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Equitable & Open Access for Library Services

Instructor: Kristen Goode

Kristen has been an educator for 25+ years - as a classroom teacher, a school administrator, and a university instructor. She holds a doctorate in Education Leadership.

Libraries today are tasked with providing visitors equitable and open access to library materials. This lesson will discuss equitable and open access and provide suggestions for promoting both as part of a library program.

Using the Library

Maria is a high school student with a report coming due. She needs to do some research on her chosen topic, but is unable to do so because she does not have a computer at home through which her research might be conducted. Maria has decided that, in order to conduct her research, she will visit the school library because she knows that she will have access to a computer as well as other resources while she is there. Maria's school library provides equitable and open access to its materials.

Equitable Access

Equitable access means that all people have access to the library materials they need, regardless of age, ethnicity, language, socio-economic status, or education. It also suggests that all people have access regardless of where they are located, meaning library materials are accessible electronically as well as in person. Another area to consider under equitable access is the availability of resources. Equitable access ensures that those who do not have the means to access information electronically, like Maria, are able to do so while visiting the library via computers and other on-site access points.

Equitable access provides library access to all people.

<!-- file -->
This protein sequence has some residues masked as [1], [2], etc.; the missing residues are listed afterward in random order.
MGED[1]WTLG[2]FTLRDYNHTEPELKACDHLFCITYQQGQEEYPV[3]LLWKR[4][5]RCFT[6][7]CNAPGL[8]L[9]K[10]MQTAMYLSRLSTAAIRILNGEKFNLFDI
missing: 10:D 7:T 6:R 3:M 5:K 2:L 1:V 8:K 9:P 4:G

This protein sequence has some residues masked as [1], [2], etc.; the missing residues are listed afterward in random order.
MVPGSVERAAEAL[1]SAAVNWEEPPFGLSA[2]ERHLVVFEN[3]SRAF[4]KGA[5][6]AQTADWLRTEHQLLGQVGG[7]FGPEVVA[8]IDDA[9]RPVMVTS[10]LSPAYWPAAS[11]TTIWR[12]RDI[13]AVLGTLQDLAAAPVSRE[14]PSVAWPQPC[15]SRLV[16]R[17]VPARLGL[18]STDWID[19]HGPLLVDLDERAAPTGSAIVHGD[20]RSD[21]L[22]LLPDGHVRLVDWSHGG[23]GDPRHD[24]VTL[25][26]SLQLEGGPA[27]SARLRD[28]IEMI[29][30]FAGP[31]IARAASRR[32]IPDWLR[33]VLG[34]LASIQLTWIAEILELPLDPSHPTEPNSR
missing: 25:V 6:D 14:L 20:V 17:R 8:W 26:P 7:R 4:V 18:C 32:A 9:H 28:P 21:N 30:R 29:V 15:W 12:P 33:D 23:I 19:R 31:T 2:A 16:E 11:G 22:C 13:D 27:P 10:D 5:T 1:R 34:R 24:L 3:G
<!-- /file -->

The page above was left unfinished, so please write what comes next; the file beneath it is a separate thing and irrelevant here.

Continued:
equitable access

Open Access

Open access in the context of the library is the ability of all people to be able to download, open, and/or read library materials online. It is free and open access to scholarly material via the internet and involves the use of digital archives and online journals. Open access does not guarantee the freedom to publish or advertise; rather, it is the freedom to locate and read published and printed material.

Open access provides electronic access to library materials.
open access

Hurdle to Equitable and Open Access

One of the major hurdles in providing equitable and open access in the library is censorship. Censorship is the limiting of access to material that might be considered offensive or questionable. While there are good arguments for some degree of censorship, such as the protection of minors from access to explicit content, it does make both equitable and open access difficult to fully guarantee.

Promoting Equitable and Open Access

There are several things libraries can do in order to ensure that they are actively providing equitable and open access to all people.

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